Does combining transit signal priority with dedicated bus lanes or queue jump lanes at multiple intersections create multiplier effects?

Long T. Truong, Graham Currie, Mark Wallace, Chris De Gruyter

Research output: Contribution to journalArticleResearchpeer-review

2 Citations (Scopus)

Abstract

An extensive body of literature deals with the design and operation of public transport (PT) priority measures. However, there is a need to understand whether providing transit signal priority with dedicated bus lanes (TSPwDBL) or transit signal priority with queue jump lanes (TSPwQJL) at multiple intersections creates a multiplier effect on PT benefits. If the benefit from providing priority together at multiple intersections is greater than the sum of benefits from providing priority separately at each of those individual intersections, a multiplier effect exists. This paper explores the effects of providing TSPwDBL or TSPwQJL at multiple intersections on bus delay savings and person delay savings. Simulation results reveal that providing TSPwDBL or TSPwQJL at multiple intersections may create a multiplier effect on one-directional bus delay savings, particularly when signal offsets provide bus progression for that direction. The multiplier effect may result in a 5% to 8% increase in bus delay savings for each additional intersection with TSPwDBL or TSPwQJL. A possible explanation is that TSPwDBL and TSPwQJL can reduce the variations in bus travel times and thus allow signal offsets—which account for bus progression—to perform even better. Furthermore, results show little evidence of the existence of a multiplier effect on person delay savings, particularly for TSPwQJL with offsets that favor person delay savings. A policy implication of these findings is that considerable PT benefits can be achieved by providing both time and space priority in combination on a corridorwide scale.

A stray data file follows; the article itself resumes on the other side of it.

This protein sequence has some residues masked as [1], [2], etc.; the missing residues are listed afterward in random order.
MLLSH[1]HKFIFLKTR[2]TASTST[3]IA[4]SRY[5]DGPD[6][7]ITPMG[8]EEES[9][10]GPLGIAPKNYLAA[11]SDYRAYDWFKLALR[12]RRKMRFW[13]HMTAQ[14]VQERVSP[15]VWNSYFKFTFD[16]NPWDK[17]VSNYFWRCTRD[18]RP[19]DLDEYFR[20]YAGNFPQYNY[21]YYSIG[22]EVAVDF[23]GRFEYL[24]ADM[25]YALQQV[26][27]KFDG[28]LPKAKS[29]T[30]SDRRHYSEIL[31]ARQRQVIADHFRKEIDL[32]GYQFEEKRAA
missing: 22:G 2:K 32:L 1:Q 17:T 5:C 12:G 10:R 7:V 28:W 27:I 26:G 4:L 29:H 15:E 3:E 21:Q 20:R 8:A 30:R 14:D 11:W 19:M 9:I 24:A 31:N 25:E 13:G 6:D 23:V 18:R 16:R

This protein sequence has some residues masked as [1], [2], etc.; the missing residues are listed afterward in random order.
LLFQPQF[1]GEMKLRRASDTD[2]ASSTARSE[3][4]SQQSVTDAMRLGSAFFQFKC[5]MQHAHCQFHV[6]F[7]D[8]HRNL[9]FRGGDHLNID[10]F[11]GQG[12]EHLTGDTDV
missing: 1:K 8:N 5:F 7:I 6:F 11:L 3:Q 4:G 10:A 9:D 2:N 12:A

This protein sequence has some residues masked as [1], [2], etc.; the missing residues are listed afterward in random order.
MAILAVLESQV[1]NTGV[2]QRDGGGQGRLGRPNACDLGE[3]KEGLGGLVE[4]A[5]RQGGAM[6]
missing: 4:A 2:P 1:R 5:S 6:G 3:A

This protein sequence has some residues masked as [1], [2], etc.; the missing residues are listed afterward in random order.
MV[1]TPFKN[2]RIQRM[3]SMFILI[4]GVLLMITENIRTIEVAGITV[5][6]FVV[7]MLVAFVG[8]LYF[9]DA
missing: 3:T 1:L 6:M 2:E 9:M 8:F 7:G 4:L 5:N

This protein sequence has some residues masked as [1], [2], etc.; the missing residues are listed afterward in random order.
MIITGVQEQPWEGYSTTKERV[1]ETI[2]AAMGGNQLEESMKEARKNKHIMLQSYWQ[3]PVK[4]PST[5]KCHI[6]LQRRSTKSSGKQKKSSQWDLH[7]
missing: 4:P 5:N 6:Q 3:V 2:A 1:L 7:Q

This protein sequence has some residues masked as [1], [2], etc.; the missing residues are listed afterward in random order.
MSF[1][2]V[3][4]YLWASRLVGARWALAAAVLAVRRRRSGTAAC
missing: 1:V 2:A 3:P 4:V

Original languageEnglish
Pages (from-to)80-92
Number of pages13
JournalTransportation Research Record-Series
Volume2647
Issue number1
DOIs
Publication statusPublished - 1 Jan 2017

Cite this

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abstract = "An extensive body of literature deals with the design and operation of public transport (PT) priority measures. However, there is a need to understand whether providing transit signal priority with dedicated bus lanes (TSPwDBL) or transit signal priority with queue jump lanes (TSPwQJL) at multiple intersections creates a multiplier effect on PT benefits. If the benefit from providing priority together at multiple intersections is greater than the sum of benefits from providing priority separately at each of those individual intersections, a multiplier effect exists. This paper explores the effects of providing TSPwDBL or TSPwQJL at multiple intersections on bus delay savings and person delay savings. Simulation results reveal that providing TSPwDBL or TSPwQJL at multiple intersections may create a multiplier effect on one-directional bus delay savings, particularly when signal offsets provide bus progression for that direction. The multiplier effect may result in a 5{\%} to 8{\%} increase in bus delay savings for each additional intersection with TSPwDBL or TSPwQJL. A possible explanation is that TSPwDBL and TSPwQJL can reduce the variations in bus travel times and thus allow signal offsets—which account for bus progression—to perform even better. Furthermore, results show little evidence of the existence of a multiplier effect on person delay savings, particularly for TSPwQJL with offsets that favor person delay savings. A policy implication of these findings is that considerable PT benefits can be achieved by providing both time and space priority in combination on a corridorwide scale.",
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Does combining transit signal priority with dedicated bus lanes or queue jump lanes at multiple intersections create multiplier effects? / Truong, Long T.; Currie, Graham; Wallace, Mark; De Gruyter, Chris.

In: Transportation Research Record-Series, Vol. 2647, No. 1, 01.01.2017, p. 80-92.

Research output: Contribution to journalArticleResearchpeer-review

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